Saturday, August 19, 2006

Classic of the week: Lola Montes (1955, Max Ophüls)

Like DAVID HOLZMAN’S DIARY, which I also saw for the first time this past week, LOLA MONTES deals with the idea of a life as spectacle, though the similarities end there. The most obvious example of this theme is the film’s framing device, which finds Lola re-enacting her life for a crowd of circus onlookers. It’s telling that Ophuls uses a public venue from which to flash back to the events of Lola’s life, rather than, say, the writing of a memoir, since she was not one to shy away from scandal. In the world of the film, she invites hubbub and controversy wherever she goes- even such a small thing as torn clothing causes a stir among those around her (memorably setting up a palace-wide search for a needle and thread). Watching the film, I couldn’t help but recall a recent conversation I overheard about what sophistication means in cinema- the popular answer being an attitude toward sex- and how perfectly this fit in with that definition, as when Lola’s servants coolly try to recall the number of lovers she’s had. One of the most frequent criticisms of the film is that Martine Carol, who plays Lola, doesn’t have the star presence to pull off such a larger-than-life character, but I think that’s what Ophuls was going for- Carol was beautiful and sensuous, yes, but she’s also life-size onscreen, and a more charismatic performer would have had a hard time pulling off the character in the framing device, when she’s but a shadow of her former self. This being Ophuls, this movie is gorgeous- nobody could move a camera like him- and although he’s clearly a great filmmaker we don’t hear much about him nowadays (in other words, time for a resurgence). LOLA MONTES makes wonderful use of color and ‘Scope framing, and I’d relish the opportunity to see it on the big screen. But what stuck out in my mind wasn’t the beauty of the proceedings, but how sad the tale was that they served- a woman whose life went from being the lover of a king to standing in a circus cage among the animals, selling kisses for a dollar.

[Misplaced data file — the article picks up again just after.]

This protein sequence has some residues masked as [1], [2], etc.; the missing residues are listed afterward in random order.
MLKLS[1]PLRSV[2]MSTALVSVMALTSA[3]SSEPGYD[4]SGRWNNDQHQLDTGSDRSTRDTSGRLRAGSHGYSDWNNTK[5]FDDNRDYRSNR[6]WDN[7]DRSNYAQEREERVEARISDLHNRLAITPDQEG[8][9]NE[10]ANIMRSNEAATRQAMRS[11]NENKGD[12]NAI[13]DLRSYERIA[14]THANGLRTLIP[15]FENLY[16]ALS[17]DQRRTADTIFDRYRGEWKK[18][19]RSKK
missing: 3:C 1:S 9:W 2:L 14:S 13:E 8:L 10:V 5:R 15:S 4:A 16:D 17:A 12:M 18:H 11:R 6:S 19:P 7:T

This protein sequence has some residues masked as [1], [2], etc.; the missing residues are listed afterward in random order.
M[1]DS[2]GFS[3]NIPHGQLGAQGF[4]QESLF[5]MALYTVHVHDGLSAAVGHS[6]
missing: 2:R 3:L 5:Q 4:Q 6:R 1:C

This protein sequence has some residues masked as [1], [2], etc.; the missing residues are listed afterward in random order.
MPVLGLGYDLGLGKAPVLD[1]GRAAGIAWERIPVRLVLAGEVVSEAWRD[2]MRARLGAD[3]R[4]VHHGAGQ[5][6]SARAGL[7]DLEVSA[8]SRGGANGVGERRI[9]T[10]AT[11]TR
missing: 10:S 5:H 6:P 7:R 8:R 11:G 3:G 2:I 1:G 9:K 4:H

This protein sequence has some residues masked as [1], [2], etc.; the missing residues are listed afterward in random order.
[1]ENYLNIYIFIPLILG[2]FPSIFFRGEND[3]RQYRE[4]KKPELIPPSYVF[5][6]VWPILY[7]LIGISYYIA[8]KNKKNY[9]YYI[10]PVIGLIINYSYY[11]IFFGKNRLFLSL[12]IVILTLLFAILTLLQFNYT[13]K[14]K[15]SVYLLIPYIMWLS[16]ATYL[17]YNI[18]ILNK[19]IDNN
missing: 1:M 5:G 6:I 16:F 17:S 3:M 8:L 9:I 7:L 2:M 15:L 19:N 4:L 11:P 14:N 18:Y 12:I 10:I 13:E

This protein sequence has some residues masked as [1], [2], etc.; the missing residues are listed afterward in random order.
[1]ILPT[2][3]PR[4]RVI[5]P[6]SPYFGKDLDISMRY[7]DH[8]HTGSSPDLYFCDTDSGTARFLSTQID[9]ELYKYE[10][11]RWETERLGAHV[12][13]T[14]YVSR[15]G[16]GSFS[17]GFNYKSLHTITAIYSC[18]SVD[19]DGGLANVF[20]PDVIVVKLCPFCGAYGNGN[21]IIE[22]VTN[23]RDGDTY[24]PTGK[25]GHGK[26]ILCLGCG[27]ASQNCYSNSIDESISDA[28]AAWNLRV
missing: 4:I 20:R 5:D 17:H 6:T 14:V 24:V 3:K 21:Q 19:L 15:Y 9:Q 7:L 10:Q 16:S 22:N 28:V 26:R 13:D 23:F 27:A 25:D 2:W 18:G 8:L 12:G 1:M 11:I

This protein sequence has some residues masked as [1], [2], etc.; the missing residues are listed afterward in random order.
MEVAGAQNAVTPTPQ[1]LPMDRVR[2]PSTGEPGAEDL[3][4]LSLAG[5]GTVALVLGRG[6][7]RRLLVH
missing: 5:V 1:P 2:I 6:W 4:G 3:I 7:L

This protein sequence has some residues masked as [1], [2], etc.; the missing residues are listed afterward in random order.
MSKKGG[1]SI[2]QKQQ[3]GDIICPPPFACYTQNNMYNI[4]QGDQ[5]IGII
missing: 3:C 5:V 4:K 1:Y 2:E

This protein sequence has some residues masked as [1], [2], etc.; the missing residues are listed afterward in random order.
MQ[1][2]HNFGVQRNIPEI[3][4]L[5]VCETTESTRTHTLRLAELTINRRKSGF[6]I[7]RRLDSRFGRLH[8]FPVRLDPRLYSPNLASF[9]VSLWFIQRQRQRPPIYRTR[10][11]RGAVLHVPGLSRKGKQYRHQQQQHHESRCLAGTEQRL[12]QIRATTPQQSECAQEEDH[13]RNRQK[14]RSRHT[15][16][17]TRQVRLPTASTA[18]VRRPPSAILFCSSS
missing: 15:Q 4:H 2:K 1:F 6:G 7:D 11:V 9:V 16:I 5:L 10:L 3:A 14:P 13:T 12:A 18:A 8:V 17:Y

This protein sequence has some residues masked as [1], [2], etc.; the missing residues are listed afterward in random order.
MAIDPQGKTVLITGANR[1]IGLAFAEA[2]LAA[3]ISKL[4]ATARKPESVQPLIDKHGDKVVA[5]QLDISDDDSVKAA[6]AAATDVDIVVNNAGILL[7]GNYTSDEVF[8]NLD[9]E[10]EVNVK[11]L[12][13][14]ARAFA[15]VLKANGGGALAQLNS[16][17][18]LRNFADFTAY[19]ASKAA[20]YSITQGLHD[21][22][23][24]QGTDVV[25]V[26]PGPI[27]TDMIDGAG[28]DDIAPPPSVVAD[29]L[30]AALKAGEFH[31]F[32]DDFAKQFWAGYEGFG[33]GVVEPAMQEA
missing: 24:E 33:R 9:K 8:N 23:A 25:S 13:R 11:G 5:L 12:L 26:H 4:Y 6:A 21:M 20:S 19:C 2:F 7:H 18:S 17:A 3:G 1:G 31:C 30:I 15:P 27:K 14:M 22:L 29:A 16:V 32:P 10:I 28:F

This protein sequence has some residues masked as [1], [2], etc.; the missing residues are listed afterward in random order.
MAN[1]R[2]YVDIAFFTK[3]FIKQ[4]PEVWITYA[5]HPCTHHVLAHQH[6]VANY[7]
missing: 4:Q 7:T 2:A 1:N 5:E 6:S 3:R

Rating: ***1/2.

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